Home sweet home as Leeds enjoys city living boom

Phoebe Dixon and Matt Shields at their home in City Island.
Phoebe Dixon and Matt Shields at their home in City Island.
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New figures today confirmed Leeds’s place at the forefront of the country’s young generation city living boom.

The population of our thriving city centre more than doubled between 2001 and 2011, despite the numbing impact of the credit crunch on the area’s flats construction drive.

The number of people aged 20 to 29 living in the middle of Leeds nearly trebled during the same period.

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That age group is now estimated to account for around HALF of the city centre’s residents.

And experts today said they hoped the figures would help finally debunk the myth that Leeds is the empty flats capital of the North.

Jonathan Morgan, from Leeds-based property sales and rentals business Morgans, told the Yorkshire Evening Post: “That label could have been given to any city but unfortunately it ended up coming our way.

“It was never true. We have been here for 18 years and we have never been less than 95 per cent occupied.”

Today’s figures are contained in a report put together by the respected Centre for Cities think tank.

They show that Leeds city centre’s population rose from 12,265 in 2001 to 26,020 a decade later.

The number of 20-to-29-year-olds, meanwhile, soared from 4,756 to 13,187 – an eye-watering increase of 177 per cent.

City dwellers are more likely to be well-educated single professionals or students, according to the Centre for Cities report.

Across England and Wales, the population of large city centres more than doubled in the 10 years to 2011.

Centre for Cities chief executive Alexandra Jones said: “There’s been a lot of debate in recent years about the future of our high streets, but this report shows we need to look at city centres as places where people increasingly want to live and work, as well as being somewhere to shop.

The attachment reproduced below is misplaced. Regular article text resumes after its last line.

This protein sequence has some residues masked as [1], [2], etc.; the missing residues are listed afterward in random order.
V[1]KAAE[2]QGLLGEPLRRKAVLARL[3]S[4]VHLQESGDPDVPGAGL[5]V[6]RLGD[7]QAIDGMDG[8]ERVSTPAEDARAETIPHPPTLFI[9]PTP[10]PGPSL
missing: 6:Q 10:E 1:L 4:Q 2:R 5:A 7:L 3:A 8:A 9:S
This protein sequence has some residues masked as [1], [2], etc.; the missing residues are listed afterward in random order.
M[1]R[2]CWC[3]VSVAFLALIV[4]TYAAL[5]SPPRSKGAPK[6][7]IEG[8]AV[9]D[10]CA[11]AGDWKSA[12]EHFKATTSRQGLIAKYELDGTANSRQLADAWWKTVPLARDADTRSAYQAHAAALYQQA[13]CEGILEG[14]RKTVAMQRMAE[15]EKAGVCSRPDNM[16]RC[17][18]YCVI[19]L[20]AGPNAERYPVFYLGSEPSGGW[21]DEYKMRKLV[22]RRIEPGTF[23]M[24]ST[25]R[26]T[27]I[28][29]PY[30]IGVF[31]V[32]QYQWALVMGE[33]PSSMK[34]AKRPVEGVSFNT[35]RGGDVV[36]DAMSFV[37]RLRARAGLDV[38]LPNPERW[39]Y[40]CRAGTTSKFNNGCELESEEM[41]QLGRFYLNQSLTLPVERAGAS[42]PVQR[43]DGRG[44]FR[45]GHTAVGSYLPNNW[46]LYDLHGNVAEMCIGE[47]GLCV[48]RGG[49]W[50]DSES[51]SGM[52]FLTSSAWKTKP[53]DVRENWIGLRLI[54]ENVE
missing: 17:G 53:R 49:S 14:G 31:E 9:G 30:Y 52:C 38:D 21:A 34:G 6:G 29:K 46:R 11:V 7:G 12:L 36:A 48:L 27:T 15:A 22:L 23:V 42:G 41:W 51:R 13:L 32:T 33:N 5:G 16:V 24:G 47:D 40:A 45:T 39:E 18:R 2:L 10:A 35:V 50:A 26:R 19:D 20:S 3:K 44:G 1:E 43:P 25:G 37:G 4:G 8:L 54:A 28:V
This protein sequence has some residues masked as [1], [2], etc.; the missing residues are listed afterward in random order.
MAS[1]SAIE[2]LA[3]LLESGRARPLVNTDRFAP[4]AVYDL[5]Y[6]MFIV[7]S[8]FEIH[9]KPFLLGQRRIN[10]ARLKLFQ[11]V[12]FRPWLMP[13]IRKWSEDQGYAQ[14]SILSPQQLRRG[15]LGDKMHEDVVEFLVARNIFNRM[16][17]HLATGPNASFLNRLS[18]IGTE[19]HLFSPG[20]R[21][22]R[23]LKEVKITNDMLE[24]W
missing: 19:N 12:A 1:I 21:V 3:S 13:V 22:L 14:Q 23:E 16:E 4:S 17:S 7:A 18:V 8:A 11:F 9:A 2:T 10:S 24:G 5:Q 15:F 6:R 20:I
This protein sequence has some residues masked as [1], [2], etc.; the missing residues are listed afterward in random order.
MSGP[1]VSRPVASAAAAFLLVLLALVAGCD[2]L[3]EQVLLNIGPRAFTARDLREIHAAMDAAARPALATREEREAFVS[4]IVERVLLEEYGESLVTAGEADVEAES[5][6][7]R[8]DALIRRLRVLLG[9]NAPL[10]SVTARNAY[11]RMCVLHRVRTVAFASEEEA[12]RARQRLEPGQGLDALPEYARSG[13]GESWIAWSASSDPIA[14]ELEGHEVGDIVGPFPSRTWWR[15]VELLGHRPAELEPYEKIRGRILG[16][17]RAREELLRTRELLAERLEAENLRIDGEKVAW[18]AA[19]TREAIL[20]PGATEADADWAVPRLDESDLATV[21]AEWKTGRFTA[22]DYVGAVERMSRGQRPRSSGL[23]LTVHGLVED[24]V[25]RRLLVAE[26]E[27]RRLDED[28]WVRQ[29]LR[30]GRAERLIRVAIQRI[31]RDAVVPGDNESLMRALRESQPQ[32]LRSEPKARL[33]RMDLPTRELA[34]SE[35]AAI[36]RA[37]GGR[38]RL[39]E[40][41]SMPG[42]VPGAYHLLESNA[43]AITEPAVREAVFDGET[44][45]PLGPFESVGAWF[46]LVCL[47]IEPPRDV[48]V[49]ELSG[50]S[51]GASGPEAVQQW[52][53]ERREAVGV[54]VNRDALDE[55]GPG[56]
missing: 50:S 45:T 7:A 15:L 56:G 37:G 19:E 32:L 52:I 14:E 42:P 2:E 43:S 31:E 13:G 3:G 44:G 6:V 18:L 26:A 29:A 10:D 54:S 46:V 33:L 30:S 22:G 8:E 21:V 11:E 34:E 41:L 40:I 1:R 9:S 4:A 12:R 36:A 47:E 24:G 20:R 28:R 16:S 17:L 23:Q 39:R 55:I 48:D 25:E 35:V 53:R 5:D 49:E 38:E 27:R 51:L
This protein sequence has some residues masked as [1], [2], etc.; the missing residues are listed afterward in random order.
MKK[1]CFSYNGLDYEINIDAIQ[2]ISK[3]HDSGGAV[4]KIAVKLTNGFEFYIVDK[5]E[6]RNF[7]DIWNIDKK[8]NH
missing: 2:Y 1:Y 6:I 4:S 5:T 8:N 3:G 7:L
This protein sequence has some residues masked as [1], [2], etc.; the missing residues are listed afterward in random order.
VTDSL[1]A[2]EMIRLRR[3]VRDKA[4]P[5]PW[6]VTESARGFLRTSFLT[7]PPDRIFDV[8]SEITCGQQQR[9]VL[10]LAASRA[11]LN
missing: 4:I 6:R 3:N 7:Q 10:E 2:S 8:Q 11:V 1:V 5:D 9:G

“That has serious implications for any decisions about where to build houses, develop transport links and base public services and amenities.

“Policy-makers can’t take this resurgence for granted – it needs to be supported and sustained. For example, building more houses in city centres will help deal with issues like over-crowding and rising house prices, which could put potential residents off if left unaddressed.”

Phoebe Dixon and Matt Shields moved into their fourth-floor flat at Leeds’s City Island development in February.

Matt, 25, had been a city centre dweller for nearly three years but for 24-year-old Phoebe the switch was a complete change of scene.

She previously lived in Huddersfield’s rural Skelmanthorpe area, meaning she often faced a commute of an hour to Stickyeyes, the digital marketing agency on Wellington Street, Leeds, where the couple both work.

Now the journey to the office takes five minutes on foot – and that’s not the only upside to city living for these two twentysomethings.

Phoebe said: “City Island is great because it’s city centre living and all the shops and bars that come with that, but at the same time, it’s not in the very centre of town so you don’t have to put up with the busy nightlife literally on your doorstep!”

Phoebe and Matt’s flat costs them £700 per month in rent. For their money they get two bedrooms, two bathrooms and an open plan living room and kitchen.

They acknowledge they could have found somewhere bigger for the same outlay if they had moved to the suburbs but it wasn’t an option they considered.

Phoebe said: “We didn’t look any more than a mile out of the middle of Leeds. There are times when I do miss the green space you get in the countryside but overall the pluses here definitely outweigh the minuses.”